GH3 cells showed spontaneous rhythmic oscillations in intracellular calcium concentration ([Ca2+]i) and spontaneous prolactin release. The L-type Ca2+ channel inhibitor nimodipine reduced the frequency of Ca2+ oscillations at lower concentrations (100nM-1 microM), whereas at higher concentrations (10 microM), it completely abolished them. Ca2+ oscillations persisted following exposure to thapsigargin, indicating that inositol 1,4,5-trisphosphate-sensitive intracellular Ca2+ stores were not required for spontaneous activity. The K+ channel inhibitors Ba2+, Cs+, and tetraethylammonium (TEA) had distinct effects on different K+ currents, as well as on Ca2+ oscillations and prolactin release. Cs+ inhibited the inward rectifier K+ current (KIR) and increased the frequency of Ca2+ oscillations. TEA inhibited outward K+ currents activated at voltages above -40 mV (grouped within the category of Ca2+ and voltage-activated currents, KCa,V) and increased the amplitude of Ca2+ oscillations. Ba2+ inhibited both KIR and KCa,V and increased both the amplitude and the frequency of Ca2+ oscillations. Prolactin release was increased by Ba2+ and Cs+ but not by TEA. These results indicate that L-type Ca2+ channels and KIR channels modulate the frequency of Ca2+ oscillations and prolactin release, whereas TEA-sensitive KCa,V channels modulate the amplitude of Ca2+ oscillations without altering prolactin release. Differential regulation of these channels can produce frequency or amplitude modulation of calcium signaling that stimulates specific pituitary cell functions. (+info)
Beta2-adrenergic receptor overexpression in the developing mouse heart: evidence for targeted modulation of ion channels.
1. We studied the effect of overexpression of the beta2-adrenergic receptor (beta2-AR) in the heart on ion channel currents in single cells isolated from hearts of fetal and neonatal transgenic and wild-type mice. The beta2-AR transgene construct was under the control of the murine alpha-myosin heavy chain (alpha-MHC) promoter, and ion channel activity was measured at distinct developmental stages using whole-cell and perforated patch clamp techniques. 2. We found no change in L-type Ca2+ channel current (ICa) density in early embryonic stages (E11-13) of beta2-AR transgenic positive (TG+) mice, but significant increases in ICa density in intermediate (E14-16, 152 %) and late (E17-19, 173.7 %) fetal and neonatal (1 day post partum, 161 %) TG+ compared with transgenic negative (TG-) mice. This increase in ICa was accompanied by a negative shift in the peak of the current-voltage relationship in TG+ mice. 3. Transient (< 3 min) or prolonged (16-24 h) exposure of TG- neonatal stage myocytes to 8-Br-cAMP (300 microM) increased ICa density and caused a shift in the current-voltage relationship to a similar extent to that seen in TG+ mice. In TG+ myocytes, 8-Br-cAMP had no effect. Exposure of TG+ cells to Rp-cAMPS reversed both the shift in voltage dependence and reduced the peak current density observed in these myocytes. We concluded from these results that the L-type Ca2+ channel is maximally modulated by cAMP-dependent protein kinase (PKA) in TG+ mice and that the alpha-MHC promoter is functional in the ventricle as early as embryonic day 14. 4. In contrast, we found that slow delayed rectifier K+ channels were not changed significantly at any of the developmental stages studied by the overexpression of beta2-ARs compared with TG- mice. The sensitivity of murine slow delayed rectifier K+ channels to cAMP was tested by both transient and prolonged exposure to 8-Br-cAMP (300 microM), which increased the slow delayed rectifier K+ channel current (IK,s) density to a similar extent in both TG- and TG+ neonatal myocytes. In addition, we found that there was no difference in the concentration dependence of the response of ICa and IK,s to 8-Br-cAMP. 5. Thus, overexpression of the beta2-AR in the heart results in distinct modulation of ICa, but not IK,s, and this is not due to differences in the 8-Br-cAMP sensitivity of the two channels. Instead, these results are consistent with both compartmentalization of beta2-AR-controlled cAMP and distinct localization of L-type Ca2+ and slow delayed rectifier K+ channels. This cAMP is targeted preferentially to the L-type Ca2+ channel and is not accessible to the slow delayed rectifier K+ channel. (+info)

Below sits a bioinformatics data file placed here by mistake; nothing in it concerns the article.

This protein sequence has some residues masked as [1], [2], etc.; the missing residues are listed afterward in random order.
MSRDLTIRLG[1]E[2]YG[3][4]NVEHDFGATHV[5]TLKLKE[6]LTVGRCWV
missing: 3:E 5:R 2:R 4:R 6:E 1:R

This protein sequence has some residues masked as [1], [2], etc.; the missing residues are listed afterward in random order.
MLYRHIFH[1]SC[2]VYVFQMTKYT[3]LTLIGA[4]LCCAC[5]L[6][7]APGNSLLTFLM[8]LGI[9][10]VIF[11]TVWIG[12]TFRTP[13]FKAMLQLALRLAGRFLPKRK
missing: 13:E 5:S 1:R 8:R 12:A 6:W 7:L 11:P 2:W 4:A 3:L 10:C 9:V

Relationship between L-type Ca2+ current and unitary sarcoplasmic reticulum Ca2+ release events in rat ventricular myocytes.